Set (game)

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Set is a real-time card game designed by Marsha Falco in 1974 and published by Set Enterprises in 1991. The deck consists of 81 cards varying in four features: number (one, two, or three); symbol (diamond, squiggle, oval); shading (solid, striped, or open); and color (red, green, or purple).[1] Each possible combination of features (e.g., a card with three striped green diamonds) appears precisely once in the deck. Set won American Mensa's Mensa Select award in 1991 and placed 9th in the 1995 Deutscher Spiele Preis.



Several games can be played with these cards, all involving the concept of a set. A set consists of three cards which satisfy all of these conditions:

  • They all have the same number, or they have three different numbers.
  • They all have the same symbol, or they have three different symbols.
  • They all have the same shading, or they have three different shadings.
  • They all have the same color, or they have three different colors.

The rules of Set are summarized by: If you can sort a group of three cards into "Two of ____ and one of _____," then it is not a set

Given any two cards from the deck, there will be one and only one other card that forms a set with them. One example of a set would be these three cards:

  • One red striped diamond
  • Two red solid diamonds
  • Three red open diamonds

In one game, the dealer lays out cards on the table until either twelve are laid down or someone sees a set and calls "Set!" The player who called "Set" takes the cards in the set and the dealer continues to deal out cards until twelve are on the table. If a player sees a set among the twelve cards, s/he calls "Set" and takes the three cards, and the dealer lays three more cards on the table. It is possible that there is no set among the twelve cards; in this case, the dealer deals out three more cards to make fifteen dealt cards, or eighteen or more, as necessary. This process of dealing by threes and finding sets continues until the deck is exhausted and there are no more sets on the table. At this point, whoever has collected the most sets wins.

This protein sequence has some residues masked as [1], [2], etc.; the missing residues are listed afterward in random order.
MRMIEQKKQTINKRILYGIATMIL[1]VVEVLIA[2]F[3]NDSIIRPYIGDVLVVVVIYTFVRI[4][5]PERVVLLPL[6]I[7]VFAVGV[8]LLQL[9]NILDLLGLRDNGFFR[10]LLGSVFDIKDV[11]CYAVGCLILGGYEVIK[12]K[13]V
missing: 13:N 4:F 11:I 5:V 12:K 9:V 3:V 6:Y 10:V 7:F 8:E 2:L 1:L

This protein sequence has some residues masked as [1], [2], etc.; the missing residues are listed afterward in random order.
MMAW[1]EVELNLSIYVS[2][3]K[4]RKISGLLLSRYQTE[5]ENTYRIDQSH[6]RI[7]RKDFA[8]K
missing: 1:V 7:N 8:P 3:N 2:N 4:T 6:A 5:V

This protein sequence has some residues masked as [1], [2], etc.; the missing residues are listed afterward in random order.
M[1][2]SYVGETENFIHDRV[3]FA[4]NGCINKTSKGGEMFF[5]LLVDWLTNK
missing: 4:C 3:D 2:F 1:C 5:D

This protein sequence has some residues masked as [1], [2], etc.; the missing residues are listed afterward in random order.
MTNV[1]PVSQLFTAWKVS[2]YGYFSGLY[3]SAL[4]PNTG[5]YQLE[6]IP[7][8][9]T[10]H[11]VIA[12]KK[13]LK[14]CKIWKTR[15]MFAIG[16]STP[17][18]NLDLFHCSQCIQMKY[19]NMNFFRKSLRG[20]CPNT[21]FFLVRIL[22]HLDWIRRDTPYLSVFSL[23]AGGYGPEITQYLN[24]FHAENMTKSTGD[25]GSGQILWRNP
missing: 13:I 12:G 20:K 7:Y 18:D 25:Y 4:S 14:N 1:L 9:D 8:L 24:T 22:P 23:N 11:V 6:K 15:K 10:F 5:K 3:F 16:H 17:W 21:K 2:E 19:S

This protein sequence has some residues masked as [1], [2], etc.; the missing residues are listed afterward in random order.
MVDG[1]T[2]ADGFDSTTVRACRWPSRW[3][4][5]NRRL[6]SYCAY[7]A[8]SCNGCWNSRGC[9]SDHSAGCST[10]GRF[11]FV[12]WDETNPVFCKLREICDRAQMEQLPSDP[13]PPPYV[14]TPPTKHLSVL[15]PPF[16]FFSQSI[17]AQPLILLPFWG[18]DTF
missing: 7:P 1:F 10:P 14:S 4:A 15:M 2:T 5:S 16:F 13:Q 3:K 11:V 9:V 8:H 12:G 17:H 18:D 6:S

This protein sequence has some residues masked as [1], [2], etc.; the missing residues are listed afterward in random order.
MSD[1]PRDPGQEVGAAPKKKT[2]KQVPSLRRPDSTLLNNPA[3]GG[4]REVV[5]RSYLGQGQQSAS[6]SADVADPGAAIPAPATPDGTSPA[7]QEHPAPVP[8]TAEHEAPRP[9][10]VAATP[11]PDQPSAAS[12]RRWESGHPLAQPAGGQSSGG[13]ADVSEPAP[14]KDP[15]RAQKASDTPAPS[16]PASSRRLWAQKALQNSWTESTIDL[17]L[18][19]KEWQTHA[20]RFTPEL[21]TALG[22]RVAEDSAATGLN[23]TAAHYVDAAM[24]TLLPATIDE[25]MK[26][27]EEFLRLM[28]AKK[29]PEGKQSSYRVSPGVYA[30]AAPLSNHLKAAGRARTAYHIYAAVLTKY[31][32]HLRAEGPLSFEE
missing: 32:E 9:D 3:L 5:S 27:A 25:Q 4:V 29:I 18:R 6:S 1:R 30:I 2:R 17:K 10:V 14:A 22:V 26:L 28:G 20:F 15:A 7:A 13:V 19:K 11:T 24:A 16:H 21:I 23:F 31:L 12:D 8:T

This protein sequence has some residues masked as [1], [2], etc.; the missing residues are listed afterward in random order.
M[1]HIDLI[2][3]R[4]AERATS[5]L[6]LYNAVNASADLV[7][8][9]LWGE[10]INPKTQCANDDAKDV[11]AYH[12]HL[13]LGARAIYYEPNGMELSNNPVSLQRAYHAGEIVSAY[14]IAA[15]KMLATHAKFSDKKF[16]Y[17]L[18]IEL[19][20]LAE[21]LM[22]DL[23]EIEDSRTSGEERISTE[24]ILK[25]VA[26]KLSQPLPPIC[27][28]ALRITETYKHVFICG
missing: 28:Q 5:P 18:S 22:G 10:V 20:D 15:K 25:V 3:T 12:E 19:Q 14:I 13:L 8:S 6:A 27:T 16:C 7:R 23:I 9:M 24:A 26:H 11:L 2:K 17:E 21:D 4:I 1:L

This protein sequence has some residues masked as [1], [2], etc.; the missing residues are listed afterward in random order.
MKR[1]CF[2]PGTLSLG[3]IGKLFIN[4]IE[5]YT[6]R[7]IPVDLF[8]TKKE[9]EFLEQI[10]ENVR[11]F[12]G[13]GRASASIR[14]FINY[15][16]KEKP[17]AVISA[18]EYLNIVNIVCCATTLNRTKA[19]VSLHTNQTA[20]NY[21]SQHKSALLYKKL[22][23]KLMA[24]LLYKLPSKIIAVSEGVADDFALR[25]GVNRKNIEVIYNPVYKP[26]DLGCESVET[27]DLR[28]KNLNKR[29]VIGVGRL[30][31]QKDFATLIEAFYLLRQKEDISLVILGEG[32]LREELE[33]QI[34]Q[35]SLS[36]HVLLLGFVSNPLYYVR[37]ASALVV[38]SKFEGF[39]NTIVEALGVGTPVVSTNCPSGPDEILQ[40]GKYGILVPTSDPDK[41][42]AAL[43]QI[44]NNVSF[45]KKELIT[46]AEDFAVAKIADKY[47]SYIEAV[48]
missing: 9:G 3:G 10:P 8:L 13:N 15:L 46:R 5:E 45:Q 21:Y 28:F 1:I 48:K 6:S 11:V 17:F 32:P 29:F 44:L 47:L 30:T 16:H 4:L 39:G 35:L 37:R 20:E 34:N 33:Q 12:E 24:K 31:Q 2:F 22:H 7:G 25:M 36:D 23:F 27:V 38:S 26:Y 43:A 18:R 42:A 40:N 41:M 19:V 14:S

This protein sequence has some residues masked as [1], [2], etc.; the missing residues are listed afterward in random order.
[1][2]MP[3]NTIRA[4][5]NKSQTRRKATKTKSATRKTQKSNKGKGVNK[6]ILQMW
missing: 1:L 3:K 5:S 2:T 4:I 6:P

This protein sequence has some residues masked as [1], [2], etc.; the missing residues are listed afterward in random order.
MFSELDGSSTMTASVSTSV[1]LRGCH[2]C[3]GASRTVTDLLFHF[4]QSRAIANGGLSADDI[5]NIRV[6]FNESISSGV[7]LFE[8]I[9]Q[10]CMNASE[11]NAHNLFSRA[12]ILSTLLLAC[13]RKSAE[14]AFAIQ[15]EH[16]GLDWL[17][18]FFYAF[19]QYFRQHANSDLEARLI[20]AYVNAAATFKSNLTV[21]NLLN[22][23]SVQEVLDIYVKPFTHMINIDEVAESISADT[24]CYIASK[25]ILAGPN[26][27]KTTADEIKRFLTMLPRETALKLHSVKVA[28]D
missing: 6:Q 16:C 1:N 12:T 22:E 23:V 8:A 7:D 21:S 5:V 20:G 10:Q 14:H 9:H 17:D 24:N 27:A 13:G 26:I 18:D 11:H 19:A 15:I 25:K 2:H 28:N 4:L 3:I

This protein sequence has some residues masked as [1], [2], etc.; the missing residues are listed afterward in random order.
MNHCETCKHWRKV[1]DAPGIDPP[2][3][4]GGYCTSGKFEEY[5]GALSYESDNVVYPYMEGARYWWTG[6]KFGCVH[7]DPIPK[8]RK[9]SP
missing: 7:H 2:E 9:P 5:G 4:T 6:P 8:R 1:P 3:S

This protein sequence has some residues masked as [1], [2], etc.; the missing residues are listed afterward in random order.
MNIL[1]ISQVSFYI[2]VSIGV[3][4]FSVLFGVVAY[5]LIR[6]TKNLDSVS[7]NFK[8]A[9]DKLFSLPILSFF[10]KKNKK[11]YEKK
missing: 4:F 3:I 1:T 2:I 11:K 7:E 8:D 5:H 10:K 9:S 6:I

One more common variation on classic Set is Chain Set. In Chain Set, one card from the previous set must be used to make a new set. This means that the set possibilities are different for each player and additional deals are much less likely. There is also Memory Set, where the cards are face down and three are turned face up at a time, as in the classic game Memory.

Other variations:

  • Super-Set involves finding two pairs of cards such that both pairs lack the same card to form a set with (see the Mathematics of Set below). Note that because four cards can be grouped into pairs three ways, it is possible that they form a valid Super-Set with one grouping, but not with another grouping.
  • Ultra-Set: the table consists of three separated groups, 6 cards each. A valid Ultra-Set is a normal Set, with position in groups as the fifth property, i.e. either all three cards lie in the same group, or each of them lays in another. Also, a more complicated variation of Ultra-Set is played, where nine groups of 3 cards are laid out 3×3. Here a valid Set must satisfy the Set condition both on rows and on columns.

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